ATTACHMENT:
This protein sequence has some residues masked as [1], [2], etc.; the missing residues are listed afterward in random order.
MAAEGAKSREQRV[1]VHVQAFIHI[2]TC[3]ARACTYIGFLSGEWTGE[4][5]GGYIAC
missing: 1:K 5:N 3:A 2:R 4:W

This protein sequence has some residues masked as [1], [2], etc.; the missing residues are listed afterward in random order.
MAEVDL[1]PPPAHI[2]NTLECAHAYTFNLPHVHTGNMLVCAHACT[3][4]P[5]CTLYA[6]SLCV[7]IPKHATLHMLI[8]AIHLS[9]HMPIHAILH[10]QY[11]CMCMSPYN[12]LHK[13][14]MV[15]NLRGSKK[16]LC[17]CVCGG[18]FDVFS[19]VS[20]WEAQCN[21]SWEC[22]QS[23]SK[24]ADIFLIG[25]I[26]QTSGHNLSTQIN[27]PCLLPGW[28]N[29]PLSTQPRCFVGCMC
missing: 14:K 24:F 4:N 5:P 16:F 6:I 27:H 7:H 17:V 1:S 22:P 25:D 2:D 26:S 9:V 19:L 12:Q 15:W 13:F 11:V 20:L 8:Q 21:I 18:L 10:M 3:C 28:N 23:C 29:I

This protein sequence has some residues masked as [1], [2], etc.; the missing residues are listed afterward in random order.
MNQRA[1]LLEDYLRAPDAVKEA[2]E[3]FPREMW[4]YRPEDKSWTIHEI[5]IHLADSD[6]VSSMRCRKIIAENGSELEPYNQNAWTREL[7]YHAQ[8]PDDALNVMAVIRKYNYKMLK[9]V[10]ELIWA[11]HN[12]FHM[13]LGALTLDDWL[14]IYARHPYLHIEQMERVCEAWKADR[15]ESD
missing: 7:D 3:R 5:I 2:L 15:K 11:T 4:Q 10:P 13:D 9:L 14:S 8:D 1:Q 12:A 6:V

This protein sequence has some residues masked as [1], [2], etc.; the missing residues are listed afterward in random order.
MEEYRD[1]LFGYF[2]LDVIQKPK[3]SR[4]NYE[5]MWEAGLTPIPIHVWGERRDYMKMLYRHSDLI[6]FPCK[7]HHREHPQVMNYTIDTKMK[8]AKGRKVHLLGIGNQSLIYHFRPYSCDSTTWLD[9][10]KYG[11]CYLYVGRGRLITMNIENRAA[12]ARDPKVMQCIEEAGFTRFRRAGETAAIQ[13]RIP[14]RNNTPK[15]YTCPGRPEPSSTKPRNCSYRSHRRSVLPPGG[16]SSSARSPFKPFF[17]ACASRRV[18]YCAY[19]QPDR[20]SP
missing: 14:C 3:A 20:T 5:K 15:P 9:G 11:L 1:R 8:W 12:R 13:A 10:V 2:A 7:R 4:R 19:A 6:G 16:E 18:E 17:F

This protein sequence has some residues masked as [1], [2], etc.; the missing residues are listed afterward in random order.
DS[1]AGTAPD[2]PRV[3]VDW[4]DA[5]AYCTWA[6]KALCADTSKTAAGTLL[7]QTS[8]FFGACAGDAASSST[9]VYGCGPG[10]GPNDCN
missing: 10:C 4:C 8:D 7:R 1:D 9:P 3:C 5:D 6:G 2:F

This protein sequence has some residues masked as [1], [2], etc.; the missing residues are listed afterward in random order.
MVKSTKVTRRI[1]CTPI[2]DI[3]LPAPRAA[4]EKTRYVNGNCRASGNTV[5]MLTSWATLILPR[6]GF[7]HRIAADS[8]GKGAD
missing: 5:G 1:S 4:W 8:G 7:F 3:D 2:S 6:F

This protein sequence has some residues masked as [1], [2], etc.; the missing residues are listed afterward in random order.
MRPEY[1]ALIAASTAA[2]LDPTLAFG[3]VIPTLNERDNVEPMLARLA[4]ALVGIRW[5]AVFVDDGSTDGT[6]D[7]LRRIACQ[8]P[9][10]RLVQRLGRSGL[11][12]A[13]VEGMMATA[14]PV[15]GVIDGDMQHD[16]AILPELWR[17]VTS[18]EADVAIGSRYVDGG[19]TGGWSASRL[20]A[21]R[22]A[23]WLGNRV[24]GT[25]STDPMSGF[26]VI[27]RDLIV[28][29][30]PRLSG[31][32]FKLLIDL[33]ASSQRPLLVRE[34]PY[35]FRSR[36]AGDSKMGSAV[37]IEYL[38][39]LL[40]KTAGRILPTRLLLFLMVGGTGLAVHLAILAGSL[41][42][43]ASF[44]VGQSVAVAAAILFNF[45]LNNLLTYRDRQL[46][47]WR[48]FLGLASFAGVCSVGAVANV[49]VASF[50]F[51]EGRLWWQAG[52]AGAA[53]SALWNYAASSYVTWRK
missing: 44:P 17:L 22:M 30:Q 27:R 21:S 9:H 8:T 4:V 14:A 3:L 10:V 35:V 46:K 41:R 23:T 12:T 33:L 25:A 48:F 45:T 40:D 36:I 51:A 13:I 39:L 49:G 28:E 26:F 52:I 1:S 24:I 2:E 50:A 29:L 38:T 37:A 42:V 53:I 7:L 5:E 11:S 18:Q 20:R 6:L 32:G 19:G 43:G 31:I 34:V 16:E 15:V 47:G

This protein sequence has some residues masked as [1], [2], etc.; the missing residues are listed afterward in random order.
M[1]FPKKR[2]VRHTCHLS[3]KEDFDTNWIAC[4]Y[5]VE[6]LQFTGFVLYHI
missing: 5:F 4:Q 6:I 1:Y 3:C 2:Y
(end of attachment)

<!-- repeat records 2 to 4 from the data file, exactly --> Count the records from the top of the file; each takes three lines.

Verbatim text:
This protein sequence has some residues masked as [1], [2], etc.; the missing residues are listed afterward in random order.
MAEVDL[1]PPPAHI[2]NTLECAHAYTFNLPHVHTGNMLVCAHACT[3][4]P[5]CTLYA[6]SLCV[7]IPKHATLHMLI[8]AIHLS[9]HMPIHAILH[10]QY[11]CMCMSPYN[12]LHK[13][14]MV[15]NLRGSKK[16]LC[17]CVCGG[18]FDVFS[19]VS[20]WEAQCN[21]SWEC[22]QS[23]SK[24]ADIFLIG[25]I[26]QTSGHNLSTQIN[27]PCLLPGW[28]N[29]PLSTQPRCFVGCMC
missing: 14:K 24:F 4:N 5:P 16:F 6:I 27:H 7:H 17:V 1:S 22:P 25:D 2:D 26:S 9:V 19:L 12:Q 15:W 13:F 11:V 20:L 8:Q 21:I 18:L 10:M 3:C 28:N 23:C 29:I

This protein sequence has some residues masked as [1], [2], etc.; the missing residues are listed afterward in random order.
MNQRA[1]LLEDYLRAPDAVKEA[2]E[3]FPREMW[4]YRPEDKSWTIHEI[5]IHLADSD[6]VSSMRCRKIIAENGSELEPYNQNAWTREL[7]YHAQ[8]PDDALNVMAVIRKYNYKMLK[9]V[10]ELIWA[11]HN[12]FHM[13]LGALTLDDWL[14]IYARHPYLHIEQMERVCEAWKADR[15]ESD
missing: 7:D 3:R 5:I 2:L 15:K 11:T 4:Q 10:P 13:D 9:L 14:S 8:D 1:Q 12:A 6:V

This protein sequence has some residues masked as [1], [2], etc.; the missing residues are listed afterward in random order.
MEEYRD[1]LFGYF[2]LDVIQKPK[3]SR[4]NYE[5]MWEAGLTPIPIHVWGERRDYMKMLYRHSDLI[6]FPCK[7]HHREHPQVMNYTIDTKMK[8]AKGRKVHLLGIGNQSLIYHFRPYSCDSTTWLD[9][10]KYG[11]CYLYVGRGRLITMNIENRAA[12]ARDPKVMQCIEEAGFTRFRRAGETAAIQ[13]RIP[14]RNNTPK[15]YTCPGRPEPSSTKPRNCSYRSHRRSVLPPGG[16]SSSARSPFKPFF[17]ACASRRV[18]YCAY[19]QPDR[20]SP
missing: 14:C 3:A 20:T 5:K 15:P 9:G 11:L 1:R 8:W 12:R 13:A 10:V 2:A 7:R 4:R 19:A 6:G 16:E 18:E 17:F